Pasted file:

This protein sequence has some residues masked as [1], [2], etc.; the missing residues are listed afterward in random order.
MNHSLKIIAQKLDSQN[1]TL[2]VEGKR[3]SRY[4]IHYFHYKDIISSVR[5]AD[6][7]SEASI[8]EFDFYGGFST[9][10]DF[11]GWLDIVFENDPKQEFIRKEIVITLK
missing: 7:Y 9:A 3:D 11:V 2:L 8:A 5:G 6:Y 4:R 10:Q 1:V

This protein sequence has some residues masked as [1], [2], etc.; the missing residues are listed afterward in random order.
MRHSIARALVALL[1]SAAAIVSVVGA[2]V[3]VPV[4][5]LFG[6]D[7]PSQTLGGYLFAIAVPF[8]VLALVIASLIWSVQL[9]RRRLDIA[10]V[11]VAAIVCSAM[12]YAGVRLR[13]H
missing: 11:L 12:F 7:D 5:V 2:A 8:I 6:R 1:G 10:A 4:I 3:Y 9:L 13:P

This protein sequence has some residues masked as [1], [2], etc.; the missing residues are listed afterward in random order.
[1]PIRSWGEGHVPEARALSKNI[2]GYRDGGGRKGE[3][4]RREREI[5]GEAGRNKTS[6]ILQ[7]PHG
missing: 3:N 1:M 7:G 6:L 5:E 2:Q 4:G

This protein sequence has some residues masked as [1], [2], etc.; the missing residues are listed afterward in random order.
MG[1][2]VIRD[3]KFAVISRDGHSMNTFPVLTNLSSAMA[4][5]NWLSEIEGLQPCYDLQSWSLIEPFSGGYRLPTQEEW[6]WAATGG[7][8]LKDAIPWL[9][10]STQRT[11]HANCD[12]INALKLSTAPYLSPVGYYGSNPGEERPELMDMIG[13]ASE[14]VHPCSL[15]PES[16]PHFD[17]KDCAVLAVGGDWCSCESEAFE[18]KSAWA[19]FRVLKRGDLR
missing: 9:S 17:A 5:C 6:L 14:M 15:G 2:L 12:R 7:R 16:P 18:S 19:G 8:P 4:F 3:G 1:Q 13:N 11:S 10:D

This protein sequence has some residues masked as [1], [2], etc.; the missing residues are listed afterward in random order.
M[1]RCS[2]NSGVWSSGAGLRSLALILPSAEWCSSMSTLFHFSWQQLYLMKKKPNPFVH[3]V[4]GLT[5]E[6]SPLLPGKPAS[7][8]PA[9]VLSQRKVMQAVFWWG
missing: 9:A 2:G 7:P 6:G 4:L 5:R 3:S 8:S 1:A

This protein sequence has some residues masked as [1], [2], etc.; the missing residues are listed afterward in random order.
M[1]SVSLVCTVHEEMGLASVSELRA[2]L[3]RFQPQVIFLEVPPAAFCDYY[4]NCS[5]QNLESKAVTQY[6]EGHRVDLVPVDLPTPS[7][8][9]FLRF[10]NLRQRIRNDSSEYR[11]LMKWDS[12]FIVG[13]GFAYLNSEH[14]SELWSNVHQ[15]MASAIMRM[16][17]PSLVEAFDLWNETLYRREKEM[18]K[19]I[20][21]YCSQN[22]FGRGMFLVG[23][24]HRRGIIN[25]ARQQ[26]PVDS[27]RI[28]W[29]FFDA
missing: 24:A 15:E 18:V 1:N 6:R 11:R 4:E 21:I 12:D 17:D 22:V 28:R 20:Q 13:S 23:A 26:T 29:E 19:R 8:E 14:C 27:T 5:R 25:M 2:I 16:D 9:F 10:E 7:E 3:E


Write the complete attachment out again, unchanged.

This protein sequence has some residues masked as [1], [2], etc.; the missing residues are listed afterward in random order.
MNHSLKIIAQKLDSQN[1]TL[2]VEGKR[3]SRY[4]IHYFHYKDIISSVR[5]AD[6][7]SEASI[8]EFDFYGGFST[9][10]DF[11]GWLDIVFENDPKQEFIRKEIVITLK
missing: 7:Y 9:A 3:D 11:V 2:L 8:A 5:G 6:Y 4:R 10:Q 1:V

This protein sequence has some residues masked as [1], [2], etc.; the missing residues are listed afterward in random order.
MRHSIARALVALL[1]SAAAIVSVVGA[2]V[3]VPV[4][5]LFG[6]D[7]PSQTLGGYLFAIAVPF[8]VLALVIASLIWSVQL[9]RRRLDIA[10]V[11]VAAIVCSAM[12]YAGVRLR[13]H
missing: 11:L 12:F 7:D 5:V 2:A 8:I 6:R 1:G 10:A 4:I 3:Y 9:L 13:P

This protein sequence has some residues masked as [1], [2], etc.; the missing residues are listed afterward in random order.
[1]PIRSWGEGHVPEARALSKNI[2]GYRDGGGRKGE[3][4]RREREI[5]GEAGRNKTS[6]ILQ[7]PHG
missing: 3:N 1:M 7:G 6:L 5:E 2:Q 4:G

This protein sequence has some residues masked as [1], [2], etc.; the missing residues are listed afterward in random order.
MG[1][2]VIRD[3]KFAVISRDGHSMNTFPVLTNLSSAMA[4][5]NWLSEIEGLQPCYDLQSWSLIEPFSGGYRLPTQEEW[6]WAATGG[7][8]LKDAIPWL[9][10]STQRT[11]HANCD[12]INALKLSTAPYLSPVGYYGSNPGEERPELMDMIG[13]ASE[14]VHPCSL[15]PES[16]PHFD[17]KDCAVLAVGGDWCSCESEAFE[18]KSAWA[19]FRVLKRGDLR
missing: 9:S 17:A 5:C 6:L 14:M 15:G 2:L 12:R 7:R 16:P 18:S 19:G 8:P 4:F 3:G 1:Q 13:N 11:S 10:D

This protein sequence has some residues masked as [1], [2], etc.; the missing residues are listed afterward in random order.
M[1]RCS[2]NSGVWSSGAGLRSLALILPSAEWCSSMSTLFHFSWQQLYLMKKKPNPFVH[3]V[4]GLT[5]E[6]SPLLPGKPAS[7][8]PA[9]VLSQRKVMQAVFWWG
missing: 9:A 2:G 7:P 6:G 4:L 5:R 3:S 8:S 1:A

This protein sequence has some residues masked as [1], [2], etc.; the missing residues are listed afterward in random order.
M[1]SVSLVCTVHEEMGLASVSELRA[2]L[3]RFQPQVIFLEVPPAAFCDYY[4]NCS[5]QNLESKAVTQY[6]EGHRVDLVPVDLPTPS[7][8][9]FLRF[10]NLRQRIRNDSSEYR[11]LMKWDS[12]FIVG[13]GFAYLNSEH[14]SELWSNVHQ[15]MASAIMRM[16][17]PSLVEAFDLWNETLYRREKEM[18]K[19]I[20][21]YCSQN[22]FGRGMFLVG[23][24]HRRGIIN[25]ARQQ[26]PVDS[27]RI[28]W[29]FFDA
missing: 24:A 15:E 18:V 1:N 6:R 11:R 4:E 21:I 12:D 17:D 22:V 28:R 20:Q 13:S 23:A 26:T 29:E 19:R 8:E 14:C 27:T 5:R 25:M 2:I 16:D 9:F 10:E 7:E 3:E